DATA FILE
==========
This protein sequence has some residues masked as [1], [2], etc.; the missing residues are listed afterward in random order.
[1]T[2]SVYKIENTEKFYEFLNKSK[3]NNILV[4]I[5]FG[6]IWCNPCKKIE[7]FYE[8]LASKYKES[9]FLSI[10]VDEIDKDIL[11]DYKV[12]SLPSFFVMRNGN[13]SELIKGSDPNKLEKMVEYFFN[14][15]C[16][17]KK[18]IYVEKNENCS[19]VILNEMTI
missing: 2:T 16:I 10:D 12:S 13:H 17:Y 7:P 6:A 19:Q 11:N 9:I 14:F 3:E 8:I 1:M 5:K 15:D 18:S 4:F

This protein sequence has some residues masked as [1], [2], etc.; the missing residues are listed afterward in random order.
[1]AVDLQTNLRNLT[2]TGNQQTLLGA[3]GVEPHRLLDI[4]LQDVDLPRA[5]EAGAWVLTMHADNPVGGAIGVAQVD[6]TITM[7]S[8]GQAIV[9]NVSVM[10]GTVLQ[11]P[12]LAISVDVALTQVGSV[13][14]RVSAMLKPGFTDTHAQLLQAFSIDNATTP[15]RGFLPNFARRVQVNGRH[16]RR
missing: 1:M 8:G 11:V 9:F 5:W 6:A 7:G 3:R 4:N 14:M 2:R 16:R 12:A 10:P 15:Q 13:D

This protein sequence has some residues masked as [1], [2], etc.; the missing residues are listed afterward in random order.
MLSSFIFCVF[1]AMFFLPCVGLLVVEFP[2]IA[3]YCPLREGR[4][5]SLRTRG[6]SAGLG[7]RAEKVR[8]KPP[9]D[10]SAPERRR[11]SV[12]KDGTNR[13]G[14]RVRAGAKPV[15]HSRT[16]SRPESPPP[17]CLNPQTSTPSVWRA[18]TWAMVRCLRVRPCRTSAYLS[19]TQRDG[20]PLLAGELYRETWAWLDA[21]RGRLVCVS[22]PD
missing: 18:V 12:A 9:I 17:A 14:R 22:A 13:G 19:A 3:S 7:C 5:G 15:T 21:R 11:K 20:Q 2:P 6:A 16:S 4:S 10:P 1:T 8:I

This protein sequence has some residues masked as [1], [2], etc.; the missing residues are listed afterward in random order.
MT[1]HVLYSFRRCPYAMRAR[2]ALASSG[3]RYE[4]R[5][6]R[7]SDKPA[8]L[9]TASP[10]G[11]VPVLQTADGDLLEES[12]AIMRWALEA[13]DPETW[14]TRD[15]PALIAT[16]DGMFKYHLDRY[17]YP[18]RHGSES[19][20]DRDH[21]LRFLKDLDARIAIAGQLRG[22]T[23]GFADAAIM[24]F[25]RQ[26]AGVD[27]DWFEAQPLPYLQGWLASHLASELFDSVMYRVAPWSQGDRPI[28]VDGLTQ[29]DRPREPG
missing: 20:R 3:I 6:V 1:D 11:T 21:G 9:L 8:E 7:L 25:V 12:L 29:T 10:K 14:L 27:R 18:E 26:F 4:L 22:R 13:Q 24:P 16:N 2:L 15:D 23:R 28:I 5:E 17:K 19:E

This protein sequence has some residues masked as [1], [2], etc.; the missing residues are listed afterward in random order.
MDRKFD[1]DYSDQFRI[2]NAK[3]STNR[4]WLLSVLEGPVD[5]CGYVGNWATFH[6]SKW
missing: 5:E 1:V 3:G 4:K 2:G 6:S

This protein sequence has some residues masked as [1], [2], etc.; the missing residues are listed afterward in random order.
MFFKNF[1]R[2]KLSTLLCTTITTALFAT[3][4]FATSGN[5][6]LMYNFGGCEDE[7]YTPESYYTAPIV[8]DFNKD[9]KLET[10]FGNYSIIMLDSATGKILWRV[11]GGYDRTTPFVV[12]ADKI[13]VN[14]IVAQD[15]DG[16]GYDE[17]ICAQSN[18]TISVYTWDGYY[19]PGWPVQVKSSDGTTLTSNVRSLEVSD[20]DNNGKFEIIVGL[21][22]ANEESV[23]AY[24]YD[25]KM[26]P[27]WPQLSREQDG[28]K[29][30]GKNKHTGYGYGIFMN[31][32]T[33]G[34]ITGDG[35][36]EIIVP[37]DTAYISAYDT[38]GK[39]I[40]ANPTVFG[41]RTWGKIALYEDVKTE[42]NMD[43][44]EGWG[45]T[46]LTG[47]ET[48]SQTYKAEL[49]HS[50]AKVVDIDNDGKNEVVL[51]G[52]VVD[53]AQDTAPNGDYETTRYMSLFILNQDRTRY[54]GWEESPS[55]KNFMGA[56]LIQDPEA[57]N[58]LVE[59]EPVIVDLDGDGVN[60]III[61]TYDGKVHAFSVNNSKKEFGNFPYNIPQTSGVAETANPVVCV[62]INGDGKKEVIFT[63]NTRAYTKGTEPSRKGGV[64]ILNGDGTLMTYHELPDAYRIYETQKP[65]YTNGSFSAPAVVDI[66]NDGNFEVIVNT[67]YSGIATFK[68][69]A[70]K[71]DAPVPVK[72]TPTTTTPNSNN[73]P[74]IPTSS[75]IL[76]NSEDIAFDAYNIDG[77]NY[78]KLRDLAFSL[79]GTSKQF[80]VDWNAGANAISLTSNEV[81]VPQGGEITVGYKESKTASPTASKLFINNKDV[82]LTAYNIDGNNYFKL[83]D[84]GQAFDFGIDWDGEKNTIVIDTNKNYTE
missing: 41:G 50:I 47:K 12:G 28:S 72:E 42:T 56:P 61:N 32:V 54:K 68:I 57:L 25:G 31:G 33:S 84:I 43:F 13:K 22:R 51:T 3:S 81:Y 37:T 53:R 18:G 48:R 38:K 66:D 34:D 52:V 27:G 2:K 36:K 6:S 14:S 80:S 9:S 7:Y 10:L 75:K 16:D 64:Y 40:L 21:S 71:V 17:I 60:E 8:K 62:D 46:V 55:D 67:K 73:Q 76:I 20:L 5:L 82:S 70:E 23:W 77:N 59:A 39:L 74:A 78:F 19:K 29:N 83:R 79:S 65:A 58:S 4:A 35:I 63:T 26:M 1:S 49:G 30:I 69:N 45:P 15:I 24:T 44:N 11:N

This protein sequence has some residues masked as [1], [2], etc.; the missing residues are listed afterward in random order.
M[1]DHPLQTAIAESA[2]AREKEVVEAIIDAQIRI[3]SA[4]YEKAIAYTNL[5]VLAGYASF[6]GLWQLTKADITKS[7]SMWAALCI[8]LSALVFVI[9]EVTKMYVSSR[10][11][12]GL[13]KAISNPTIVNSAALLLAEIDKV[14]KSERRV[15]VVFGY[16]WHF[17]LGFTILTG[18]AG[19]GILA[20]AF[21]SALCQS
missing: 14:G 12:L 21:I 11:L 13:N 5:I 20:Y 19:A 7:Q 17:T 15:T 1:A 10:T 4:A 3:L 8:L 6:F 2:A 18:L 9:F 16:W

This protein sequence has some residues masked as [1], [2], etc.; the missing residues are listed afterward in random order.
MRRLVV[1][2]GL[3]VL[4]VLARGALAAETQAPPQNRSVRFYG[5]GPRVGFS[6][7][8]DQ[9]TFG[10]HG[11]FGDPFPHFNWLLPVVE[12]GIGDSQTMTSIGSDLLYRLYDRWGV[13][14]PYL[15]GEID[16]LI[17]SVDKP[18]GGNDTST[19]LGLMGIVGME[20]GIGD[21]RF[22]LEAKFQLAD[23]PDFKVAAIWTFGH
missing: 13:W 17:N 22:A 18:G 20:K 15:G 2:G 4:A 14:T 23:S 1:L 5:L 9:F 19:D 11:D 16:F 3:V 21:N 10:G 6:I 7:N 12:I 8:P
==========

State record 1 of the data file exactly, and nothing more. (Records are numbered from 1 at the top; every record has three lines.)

This protein sequence has some residues masked as [1], [2], etc.; the missing residues are listed afterward in random order.
[1]T[2]SVYKIENTEKFYEFLNKSK[3]NNILV[4]I[5]FG[6]IWCNPCKKIE[7]FYE[8]LASKYKES[9]FLSI[10]VDEIDKDIL[11]DYKV[12]SLPSFFVMRNGN[13]SELIKGSDPNKLEKMVEYFFN[14][15]C[16][17]KK[18]IYVEKNENCS[19]VILNEMTI
missing: 2:T 16:I 10:D 12:S 13:H 17:Y 7:P 6:A 19:Q 11:N 9:I 14:F 3:E 8:I 1:M 5:K 15:D 18:S 4:F